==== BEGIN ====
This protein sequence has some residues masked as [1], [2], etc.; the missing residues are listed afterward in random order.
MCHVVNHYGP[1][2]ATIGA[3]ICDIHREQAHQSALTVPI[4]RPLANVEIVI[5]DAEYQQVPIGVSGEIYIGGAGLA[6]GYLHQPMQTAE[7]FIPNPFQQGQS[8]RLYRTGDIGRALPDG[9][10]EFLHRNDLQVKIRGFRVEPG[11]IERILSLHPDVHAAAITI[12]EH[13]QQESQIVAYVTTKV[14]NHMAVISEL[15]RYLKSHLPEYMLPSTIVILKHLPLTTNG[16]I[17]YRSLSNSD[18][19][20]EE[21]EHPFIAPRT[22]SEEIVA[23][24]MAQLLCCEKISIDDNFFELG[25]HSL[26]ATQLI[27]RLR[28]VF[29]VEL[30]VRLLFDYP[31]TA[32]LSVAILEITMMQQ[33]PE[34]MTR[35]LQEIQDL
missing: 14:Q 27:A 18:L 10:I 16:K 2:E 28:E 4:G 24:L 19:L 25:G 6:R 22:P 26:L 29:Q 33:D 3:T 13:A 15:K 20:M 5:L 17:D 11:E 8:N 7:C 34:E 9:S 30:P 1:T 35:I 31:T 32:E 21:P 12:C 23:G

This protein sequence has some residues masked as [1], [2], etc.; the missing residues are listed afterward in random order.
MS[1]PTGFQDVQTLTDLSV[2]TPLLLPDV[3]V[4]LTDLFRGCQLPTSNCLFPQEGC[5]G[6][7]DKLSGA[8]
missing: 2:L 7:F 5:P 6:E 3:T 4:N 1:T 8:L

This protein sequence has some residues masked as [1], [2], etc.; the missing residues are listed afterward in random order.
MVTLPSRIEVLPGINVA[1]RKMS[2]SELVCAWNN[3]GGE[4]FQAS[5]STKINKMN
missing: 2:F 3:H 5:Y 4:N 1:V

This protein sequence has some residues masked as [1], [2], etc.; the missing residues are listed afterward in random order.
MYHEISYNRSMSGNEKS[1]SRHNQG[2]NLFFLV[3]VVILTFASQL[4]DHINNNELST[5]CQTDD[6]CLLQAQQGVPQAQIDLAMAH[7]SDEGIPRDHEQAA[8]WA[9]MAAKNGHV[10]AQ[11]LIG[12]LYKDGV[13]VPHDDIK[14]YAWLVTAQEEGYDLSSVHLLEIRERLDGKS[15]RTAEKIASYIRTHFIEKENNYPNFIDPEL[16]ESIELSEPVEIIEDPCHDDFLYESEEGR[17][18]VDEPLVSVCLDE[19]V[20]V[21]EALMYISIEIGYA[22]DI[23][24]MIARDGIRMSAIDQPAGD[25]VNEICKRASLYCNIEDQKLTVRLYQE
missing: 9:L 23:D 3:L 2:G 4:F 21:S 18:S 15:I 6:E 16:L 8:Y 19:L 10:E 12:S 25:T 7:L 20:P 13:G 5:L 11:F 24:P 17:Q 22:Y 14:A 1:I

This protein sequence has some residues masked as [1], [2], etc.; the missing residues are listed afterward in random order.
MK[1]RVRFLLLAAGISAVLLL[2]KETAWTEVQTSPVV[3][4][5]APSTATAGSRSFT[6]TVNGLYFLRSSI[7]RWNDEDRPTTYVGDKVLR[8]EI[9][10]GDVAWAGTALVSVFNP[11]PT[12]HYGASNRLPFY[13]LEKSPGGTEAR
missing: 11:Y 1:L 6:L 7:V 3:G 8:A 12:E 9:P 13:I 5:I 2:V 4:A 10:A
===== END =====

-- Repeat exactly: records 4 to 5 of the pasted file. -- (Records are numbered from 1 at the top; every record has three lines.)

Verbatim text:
This protein sequence has some residues masked as [1], [2], etc.; the missing residues are listed afterward in random order.
MYHEISYNRSMSGNEKS[1]SRHNQG[2]NLFFLV[3]VVILTFASQL[4]DHINNNELST[5]CQTDD[6]CLLQAQQGVPQAQIDLAMAH[7]SDEGIPRDHEQAA[8]WA[9]MAAKNGHV[10]AQ[11]LIG[12]LYKDGV[13]VPHDDIK[14]YAWLVTAQEEGYDLSSVHLLEIRERLDGKS[15]RTAEKIASYIRTHFIEKENNYPNFIDPEL[16]ESIELSEPVEIIEDPCHDDFLYESEEGR[17][18]VDEPLVSVCLDE[19]V[20]V[21]EALMYISIEIGYA[22]DI[23][24]MIARDGIRMSAIDQPAGD[25]VNEICKRASLYCNIEDQKLTVRLYQE
missing: 9:L 23:D 3:L 2:G 4:F 21:S 18:S 15:I 6:E 16:L 8:Y 19:L 10:E 12:S 25:T 7:L 20:P 13:G 5:L 11:F 24:P 17:Q 22:Y 14:A 1:I

This protein sequence has some residues masked as [1], [2], etc.; the missing residues are listed afterward in random order.
MK[1]RVRFLLLAAGISAVLLL[2]KETAWTEVQTSPVV[3][4][5]APSTATAGSRSFT[6]TVNGLYFLRSSI[7]RWNDEDRPTTYVGDKVLR[8]EI[9][10]GDVAWAGTALVSVFNP[11]PT[12]HYGASNRLPFY[13]LEKSPGGTEAR
missing: 11:Y 1:L 6:L 7:V 3:G 8:A 12:E 9:P 13:I 5:I 2:V 4:A 10:A